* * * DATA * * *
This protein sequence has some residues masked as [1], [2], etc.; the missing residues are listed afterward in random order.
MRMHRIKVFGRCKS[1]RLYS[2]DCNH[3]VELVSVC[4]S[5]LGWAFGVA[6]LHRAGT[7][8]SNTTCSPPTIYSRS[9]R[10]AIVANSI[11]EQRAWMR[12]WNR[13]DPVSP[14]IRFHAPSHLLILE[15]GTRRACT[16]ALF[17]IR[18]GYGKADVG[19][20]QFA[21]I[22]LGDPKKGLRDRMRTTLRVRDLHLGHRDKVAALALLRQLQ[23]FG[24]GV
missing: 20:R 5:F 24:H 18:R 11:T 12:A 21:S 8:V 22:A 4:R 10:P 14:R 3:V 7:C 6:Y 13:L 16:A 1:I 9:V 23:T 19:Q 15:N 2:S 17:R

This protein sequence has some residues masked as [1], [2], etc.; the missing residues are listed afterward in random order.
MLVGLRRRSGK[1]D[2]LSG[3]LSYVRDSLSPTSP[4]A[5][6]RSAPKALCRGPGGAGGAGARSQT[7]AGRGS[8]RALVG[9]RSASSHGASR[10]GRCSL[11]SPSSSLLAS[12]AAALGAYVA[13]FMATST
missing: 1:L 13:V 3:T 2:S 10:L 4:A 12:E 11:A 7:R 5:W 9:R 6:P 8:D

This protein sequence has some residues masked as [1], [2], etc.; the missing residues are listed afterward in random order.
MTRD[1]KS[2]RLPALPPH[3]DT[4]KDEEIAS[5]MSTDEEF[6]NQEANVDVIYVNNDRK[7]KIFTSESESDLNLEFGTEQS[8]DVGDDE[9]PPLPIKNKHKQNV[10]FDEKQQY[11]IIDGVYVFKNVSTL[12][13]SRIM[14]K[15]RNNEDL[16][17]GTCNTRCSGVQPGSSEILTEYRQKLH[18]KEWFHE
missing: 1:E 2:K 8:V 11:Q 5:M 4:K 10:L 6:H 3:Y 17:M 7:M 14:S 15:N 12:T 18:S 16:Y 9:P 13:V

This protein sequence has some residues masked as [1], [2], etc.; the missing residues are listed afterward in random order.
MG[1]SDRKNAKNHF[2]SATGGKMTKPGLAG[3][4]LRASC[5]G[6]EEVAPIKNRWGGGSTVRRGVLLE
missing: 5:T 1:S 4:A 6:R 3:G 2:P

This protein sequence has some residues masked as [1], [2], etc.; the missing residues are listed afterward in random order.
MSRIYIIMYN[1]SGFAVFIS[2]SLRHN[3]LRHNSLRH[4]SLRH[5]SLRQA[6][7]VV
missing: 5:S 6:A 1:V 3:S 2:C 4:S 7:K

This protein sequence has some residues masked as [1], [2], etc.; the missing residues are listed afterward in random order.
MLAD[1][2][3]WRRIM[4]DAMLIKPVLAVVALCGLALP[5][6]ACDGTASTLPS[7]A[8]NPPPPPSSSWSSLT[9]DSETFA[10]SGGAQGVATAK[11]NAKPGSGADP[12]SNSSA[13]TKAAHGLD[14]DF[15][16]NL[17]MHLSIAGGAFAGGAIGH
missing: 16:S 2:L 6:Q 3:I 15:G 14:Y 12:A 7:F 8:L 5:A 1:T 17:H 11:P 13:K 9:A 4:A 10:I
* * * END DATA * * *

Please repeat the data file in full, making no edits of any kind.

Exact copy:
This protein sequence has some residues masked as [1], [2], etc.; the missing residues are listed afterward in random order.
MRMHRIKVFGRCKS[1]RLYS[2]DCNH[3]VELVSVC[4]S[5]LGWAFGVA[6]LHRAGT[7][8]SNTTCSPPTIYSRS[9]R[10]AIVANSI[11]EQRAWMR[12]WNR[13]DPVSP[14]IRFHAPSHLLILE[15]GTRRACT[16]ALF[17]IR[18]GYGKADVG[19][20]QFA[21]I[22]LGDPKKGLRDRMRTTLRVRDLHLGHRDKVAALALLRQLQ[23]FG[24]GV
missing: 20:R 5:F 24:H 18:R 11:T 12:A 21:S 8:V 22:A 4:R 10:P 14:R 3:V 7:C 6:Y 13:L 16:A 1:I 9:V 23:T 19:Q 15:N 2:S 17:R

This protein sequence has some residues masked as [1], [2], etc.; the missing residues are listed afterward in random order.
MLVGLRRRSGK[1]D[2]LSG[3]LSYVRDSLSPTSP[4]A[5][6]RSAPKALCRGPGGAGGAGARSQT[7]AGRGS[8]RALVG[9]RSASSHGASR[10]GRCSL[11]SPSSSLLAS[12]AAALGAYVA[13]FMATST
missing: 1:L 13:V 3:T 2:S 10:L 4:A 12:E 11:A 7:R 5:W 9:R 6:P 8:D

This protein sequence has some residues masked as [1], [2], etc.; the missing residues are listed afterward in random order.
MTRD[1]KS[2]RLPALPPH[3]DT[4]KDEEIAS[5]MSTDEEF[6]NQEANVDVIYVNNDRK[7]KIFTSESESDLNLEFGTEQS[8]DVGDDE[9]PPLPIKNKHKQNV[10]FDEKQQY[11]IIDGVYVFKNVSTL[12][13]SRIM[14]K[15]RNNEDL[16][17]GTCNTRCSGVQPGSSEILTEYRQKLH[18]KEWFHE
missing: 1:E 2:K 8:V 11:Q 5:M 4:K 10:L 6:H 3:Y 17:M 7:M 14:S 15:N 12:T 18:S 16:Y 9:P 13:V

This protein sequence has some residues masked as [1], [2], etc.; the missing residues are listed afterward in random order.
MG[1]SDRKNAKNHF[2]SATGGKMTKPGLAG[3][4]LRASC[5]G[6]EEVAPIKNRWGGGSTVRRGVLLE
missing: 5:T 1:S 4:A 6:R 3:G 2:P

This protein sequence has some residues masked as [1], [2], etc.; the missing residues are listed afterward in random order.
MSRIYIIMYN[1]SGFAVFIS[2]SLRHN[3]LRHNSLRH[4]SLRH[5]SLRQA[6][7]VV
missing: 5:S 6:A 1:V 3:S 2:C 4:S 7:K

This protein sequence has some residues masked as [1], [2], etc.; the missing residues are listed afterward in random order.
MLAD[1][2][3]WRRIM[4]DAMLIKPVLAVVALCGLALP[5][6]ACDGTASTLPS[7]A[8]NPPPPPSSSWSSLT[9]DSETFA[10]SGGAQGVATAK[11]NAKPGSGADP[12]SNSSA[13]TKAAHGLD[14]DF[15][16]NL[17]MHLSIAGGAFAGGAIGH
missing: 16:S 2:L 6:Q 3:I 15:G 14:Y 12:A 7:F 8:L 5:A 1:T 17:H 11:P 13:K 9:A 4:A 10:I